Compound leaves are divided up into leaflets.  There can be a few leaflets, such as with Akebia trifoliata (three leaflets) and Akebia quinata (five leaflets) or there can be many leaflets, such as with Mahonia x media 'Charity' (up to 21 leaflets) and the tree of heaven, Ailanthus altissima (up to 30 leaflets!).

Compound leaves can be twice or three-times divided themselves.  In other words, a leaf divides and then divides again (and perhaps again).  The devil's walking club, Aralia spinosa, has enormous leaves 60 inches long that are two or three times divided; total leaflets can be more 160.  Nandina is another shrub with leaves that are divided more than once.

To tell if you are looking at a branch with simples leaves or a compound leaf with many leaflets, examine where the leaf attaches to the stem.  If it's a leaf attachment, you will see a leaf bud in the axil.  If you are looking at where a leaflet attaches, then you won't see a leaf bud.

Compound leaves can be arranged in a variety of ways.  The leaves of a Mahonia, look like a feather; they are bi-pinnate.  Horse chestnut leaves are palmately compound.

Perennials have simple or compound leaves, too.  Coral bells (Heuchera) have simple leaves.  Columbines (Aquilegia) have compound leaves.  Meadow rue (Thalictrum) has compound leaves, too, and one species, Thalictrum aquilegiifolium, even tells us that its leaves look like a columbine.

Next up is the shape of the leaf.  There are quite a few different shapes, but some of the most common are cordate, heart-shaped as in the linden Tilia cordata; ovate and elliptical, which are close in shape and often used together ("leaves are ovate to elliptical"); and lanceolate, such as the willowleaf pear (Pyrus salicifolius).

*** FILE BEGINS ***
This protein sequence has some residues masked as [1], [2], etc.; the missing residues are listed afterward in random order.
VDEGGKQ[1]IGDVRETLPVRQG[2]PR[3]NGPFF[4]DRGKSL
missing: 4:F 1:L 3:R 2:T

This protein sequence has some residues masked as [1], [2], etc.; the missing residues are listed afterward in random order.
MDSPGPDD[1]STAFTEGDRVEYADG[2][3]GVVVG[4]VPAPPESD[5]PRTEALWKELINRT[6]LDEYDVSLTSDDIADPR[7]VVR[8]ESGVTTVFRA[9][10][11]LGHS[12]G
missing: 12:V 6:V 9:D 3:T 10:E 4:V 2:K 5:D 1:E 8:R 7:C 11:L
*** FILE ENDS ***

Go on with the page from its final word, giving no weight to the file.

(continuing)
Leaf margins are a big clue to identification.  The margin, or edge, of the leaf can be entire, which means smooth and uninterrupted by divisions.  The leaves of Skimmia japonica and Magnolias are entire.  Leaves can also be lobed as those of the flowering currant (Ribes sanguineum), sweet gum (Liquidambar styraciflua), and Japanese maple (Acer palmatum).  Some cultivars of Japanese maple, such as 'Linearilobum',  are so deeply lobed that they appear almost compound.

Here is a selection of other leaf margin descriptions and examples of each: notched, Ginkgo biloba; serrate, Prunus serrulata or Zelkova serrata; undulate, Elaeaganus pungens; dentate, like teeth, Osmanthus delavayi.

And as if that isn't enough, using flowers to "key out" a plant is even more involved.  Let's save that for another time.

There are many books that contain keys and more descriptive information on plant identification.  Look for these books and more at local bookshops, online or read them at the Elisabeth C. Miller Library at the Center for Urban Horticulture.

Dirr, Michael, Manual of Woody Landscape Plants: Their Identification, Ornamental Characteristics, Culture, Propagation and Uses, Stipes Publishing, 1998, 1250 pages, $52.80

Gilkey, Helen Margaret, Handbook of Northwestern Plants, Oregon State University Press, revised paperback edition June 2001, 494 pages, $34.95

Winter Twigs: A Wintertime Key to Deciduous Trees and Shrubs of Northwestern Oregon and Western Washington, revised paperback edition, August, 2001, 118 pages, $19.95